28 January 2012

Puck amongst the pollen

I've spent the past couple of hours chuckling over Julie Heyward's delightfully pin point comment to yesterday's "Cross-pollinations" post:

Cross-pollination is interesting because there are actually two evolutionarily diverse, equally important components to the process: first the male/female thing has to happen, but then the seed has to be moved, usually by being eaten and then shat out by some cooperative creature at a suitable distance. We thank you.

As always, she knows exactly how to deflate the pomposity of my self agrandisement.

When I used the cross pollination metaphor, I had in mind the literal, restricted meaning of the term: where a transmission vector (the cross pollinator) intervenes in "the male/female thing", transferring pollen from one location “to fertilize ... another flower or plant” (OED). A sort of Puck figure, a "shrewd and knavish sprite" scrambling the DNA before the formation of the gamete, in other words, rather than a sort of nature's own FedEx truck distributing the gamete to a new geographic location after it has become.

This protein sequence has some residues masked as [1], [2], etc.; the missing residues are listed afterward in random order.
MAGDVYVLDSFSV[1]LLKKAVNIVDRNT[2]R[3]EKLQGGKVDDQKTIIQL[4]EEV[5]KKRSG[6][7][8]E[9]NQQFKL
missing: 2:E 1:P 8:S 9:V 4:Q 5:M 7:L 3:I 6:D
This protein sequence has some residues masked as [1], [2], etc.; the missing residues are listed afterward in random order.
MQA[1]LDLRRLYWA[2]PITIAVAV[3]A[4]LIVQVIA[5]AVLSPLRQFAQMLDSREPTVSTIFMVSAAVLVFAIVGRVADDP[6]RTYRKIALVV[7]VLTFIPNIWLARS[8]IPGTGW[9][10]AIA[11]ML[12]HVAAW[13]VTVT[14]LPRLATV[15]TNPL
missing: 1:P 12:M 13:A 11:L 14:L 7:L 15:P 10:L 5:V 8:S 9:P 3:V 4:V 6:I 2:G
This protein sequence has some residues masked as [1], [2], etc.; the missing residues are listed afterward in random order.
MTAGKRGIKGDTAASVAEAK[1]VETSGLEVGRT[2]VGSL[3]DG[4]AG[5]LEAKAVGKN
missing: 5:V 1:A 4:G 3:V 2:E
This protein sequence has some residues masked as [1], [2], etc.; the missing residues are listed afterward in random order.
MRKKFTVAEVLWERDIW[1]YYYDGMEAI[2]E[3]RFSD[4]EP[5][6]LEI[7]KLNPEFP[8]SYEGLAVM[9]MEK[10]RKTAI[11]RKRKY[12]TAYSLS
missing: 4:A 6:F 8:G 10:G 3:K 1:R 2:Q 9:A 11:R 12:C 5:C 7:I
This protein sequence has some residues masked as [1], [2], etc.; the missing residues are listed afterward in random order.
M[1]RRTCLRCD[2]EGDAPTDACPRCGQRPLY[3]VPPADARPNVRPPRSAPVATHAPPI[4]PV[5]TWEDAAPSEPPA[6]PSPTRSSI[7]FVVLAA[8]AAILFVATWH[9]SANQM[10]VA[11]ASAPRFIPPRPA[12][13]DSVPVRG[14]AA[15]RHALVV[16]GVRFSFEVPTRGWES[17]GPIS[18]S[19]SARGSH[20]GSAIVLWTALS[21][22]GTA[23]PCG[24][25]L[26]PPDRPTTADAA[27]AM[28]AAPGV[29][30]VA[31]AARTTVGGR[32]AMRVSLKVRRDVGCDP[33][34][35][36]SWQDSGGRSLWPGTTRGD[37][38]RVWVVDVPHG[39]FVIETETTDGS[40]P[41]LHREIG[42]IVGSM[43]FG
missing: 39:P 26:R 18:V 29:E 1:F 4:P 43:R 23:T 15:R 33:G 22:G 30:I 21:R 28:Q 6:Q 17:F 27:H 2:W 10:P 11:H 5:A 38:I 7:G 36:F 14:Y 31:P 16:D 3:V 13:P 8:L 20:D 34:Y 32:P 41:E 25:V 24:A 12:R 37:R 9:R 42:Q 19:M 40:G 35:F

Secretly, I had a more specifically cuddly image of myself. Not just any old transmission vector, me: not just biotic, but apis mellifera, a cheery if somewhat dim honey bee. There I am, in the photograph (courtesy of Judith Acland) above left: entomophilously bumbling through the stamens of one flower to emerge disreputably covered in pollen. Moving on to another where I lurch carelessly against the stigma. Usually leaving a mess behind me but, just sometimes, every now and then, accidentally producing the circumstances in which a new flower can be born...

A self image which, of course, thoroughly deserved to be punctured by laughter.

If you haven't looked since yesterday, by the way, Julie has since put up another two Euclid propositions.

1 comment:

Dr. C said...

I suppose you claim the stigmata also...